Wednesday, March 31, 2010

Meditation for Wednesday of Holy Week

Greetings in the Name of Christ Jesus our Lord.

The assigned Epistle for this day is Romans 5:6-11, which reads as follows:

"For while we were still weak, at the right time Christ died for the ungodly. For one will scarcely die for a righteous person—though perhaps for a good person one would dare even to die— but God shows his love for us in that while we were still sinners, Christ died for us. Since, therefore, we have now been justified by his blood, much more shall we be saved by him from the wrath of God. For if while we were enemies we were reconciled to God by the death of his Son, much more, now that we are reconciled, shall we be saved by his life. More than that, we also rejoice in God through our Lord Jesus Christ, through whom we have now received reconciliation."

Oftentimes we call John 3:16 the Gospel in a nutshell. I think that title really should go to Romans 5:8 - But God shows His love for us in that while we were still sinners, Christ died for us.

That is it. It's not just that we needed rescuing, it's not just that things were out of our control and God steps in - no - we were still sinners. We were enemies of God - and yet, even then, God's love compels Christ to go to the Cross for us, a love we have done nothing to earn, a love that we had done everything to confound and spoil.

Yet this is God's love for us. There is nothing noble in us that would make God set the events of Holy Week into motion. We are not righteous of ourselves - but yet, on towards Good Friday and the Cross our Lord goes.

This is what God's love for you is - it is not dependent upon you. God's love for you is not based upon how well you do this or how often you do that. There is nothing in you that forces God to love you. He simply does, and He always will. And so that you might be restored, that you might be reconciled unto Him for all eternity, He dies to redeem you from your sin, and He rises to give you life everlasting. It does not matter how difficult, how distasteful the task is - Christ will go about winning your salvation. This is His love for you.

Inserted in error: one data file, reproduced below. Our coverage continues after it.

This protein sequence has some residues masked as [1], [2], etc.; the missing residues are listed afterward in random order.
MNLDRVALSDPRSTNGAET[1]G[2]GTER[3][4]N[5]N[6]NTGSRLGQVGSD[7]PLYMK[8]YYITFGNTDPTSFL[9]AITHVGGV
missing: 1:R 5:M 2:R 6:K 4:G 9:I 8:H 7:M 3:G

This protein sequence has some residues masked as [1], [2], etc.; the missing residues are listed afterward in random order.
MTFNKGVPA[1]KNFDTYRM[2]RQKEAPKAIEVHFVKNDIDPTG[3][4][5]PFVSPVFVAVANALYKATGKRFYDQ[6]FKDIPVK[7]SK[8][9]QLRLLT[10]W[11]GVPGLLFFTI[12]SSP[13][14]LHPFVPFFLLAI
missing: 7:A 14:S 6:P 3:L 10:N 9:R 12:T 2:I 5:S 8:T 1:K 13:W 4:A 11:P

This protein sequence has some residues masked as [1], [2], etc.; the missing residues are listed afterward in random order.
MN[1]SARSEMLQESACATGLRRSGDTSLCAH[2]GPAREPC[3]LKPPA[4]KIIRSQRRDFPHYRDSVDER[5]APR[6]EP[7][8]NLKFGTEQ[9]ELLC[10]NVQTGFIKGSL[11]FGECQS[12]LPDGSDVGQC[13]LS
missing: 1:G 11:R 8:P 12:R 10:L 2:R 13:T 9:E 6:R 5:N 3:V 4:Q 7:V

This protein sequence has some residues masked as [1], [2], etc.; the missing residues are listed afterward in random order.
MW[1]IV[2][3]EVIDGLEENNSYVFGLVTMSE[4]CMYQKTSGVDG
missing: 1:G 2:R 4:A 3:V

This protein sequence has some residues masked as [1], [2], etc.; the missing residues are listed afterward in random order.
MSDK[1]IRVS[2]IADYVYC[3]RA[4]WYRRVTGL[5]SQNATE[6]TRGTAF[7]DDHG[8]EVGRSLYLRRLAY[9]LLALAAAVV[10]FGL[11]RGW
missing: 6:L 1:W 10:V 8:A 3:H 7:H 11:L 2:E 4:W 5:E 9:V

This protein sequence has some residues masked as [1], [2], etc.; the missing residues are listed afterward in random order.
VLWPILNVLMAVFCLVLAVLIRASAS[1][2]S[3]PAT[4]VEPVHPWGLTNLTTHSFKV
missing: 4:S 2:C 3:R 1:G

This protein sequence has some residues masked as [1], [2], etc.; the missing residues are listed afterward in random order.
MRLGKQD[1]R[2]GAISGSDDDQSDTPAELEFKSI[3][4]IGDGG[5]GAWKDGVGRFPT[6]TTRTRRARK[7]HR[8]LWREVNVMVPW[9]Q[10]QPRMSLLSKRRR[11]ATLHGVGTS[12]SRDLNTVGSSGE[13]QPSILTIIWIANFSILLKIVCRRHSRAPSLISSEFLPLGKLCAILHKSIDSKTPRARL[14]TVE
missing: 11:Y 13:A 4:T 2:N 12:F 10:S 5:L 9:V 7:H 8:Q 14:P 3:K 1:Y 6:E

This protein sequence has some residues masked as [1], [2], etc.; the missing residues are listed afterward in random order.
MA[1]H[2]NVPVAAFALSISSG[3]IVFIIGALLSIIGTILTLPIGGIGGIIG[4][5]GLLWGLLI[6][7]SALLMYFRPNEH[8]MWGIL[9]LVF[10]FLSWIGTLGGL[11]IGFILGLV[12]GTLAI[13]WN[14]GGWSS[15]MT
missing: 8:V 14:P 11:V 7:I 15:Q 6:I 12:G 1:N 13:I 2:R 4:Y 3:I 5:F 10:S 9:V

In the Name of Christ the Crucified +

Tuesday, March 30, 2010

"Ma'am" is the new woman

Going over John's account of the resurrection, I think if I were to have my druthers, I would translate "woman" as in "Woman, why are you weeping" or at Cana "Woman, what does this have to do with Me" as the word "ma'am".

"Woman" just sounds harsh and abrasive in the English language today - we don't address. But there is absolutely no reproach, no harshness in this word. It is kind, it is compassion, it is polite. "Ma'am, why are you weeping?" We get that, shoot, some of us have probably said that. "Ma'am, what does this have to do with Me?"

Just a thought - they fly fast and furious on Holy Week (and must be vented lest sermons go kerblewie!!!).

Meditation for Tuesday of Holy Week

Greetings in the Name of Christ Jesus our Lord.

The Epistle Reading for the Tuesday of of Holy Week is 1 Timothy 6:12-14, which reads as follows:

"Fight the good fight of the faith. Take hold of the eternal life to which you were called and about which you made the good confession in the presence of many witnesses. 13 I charge you in the presence of God, who gives life to all things, and of Christ Jesus, who in his testimony before Pontius Pilate made the good confession, to keep the commandment unstained and free from reproach until the appearing of our Lord Jesus Christ."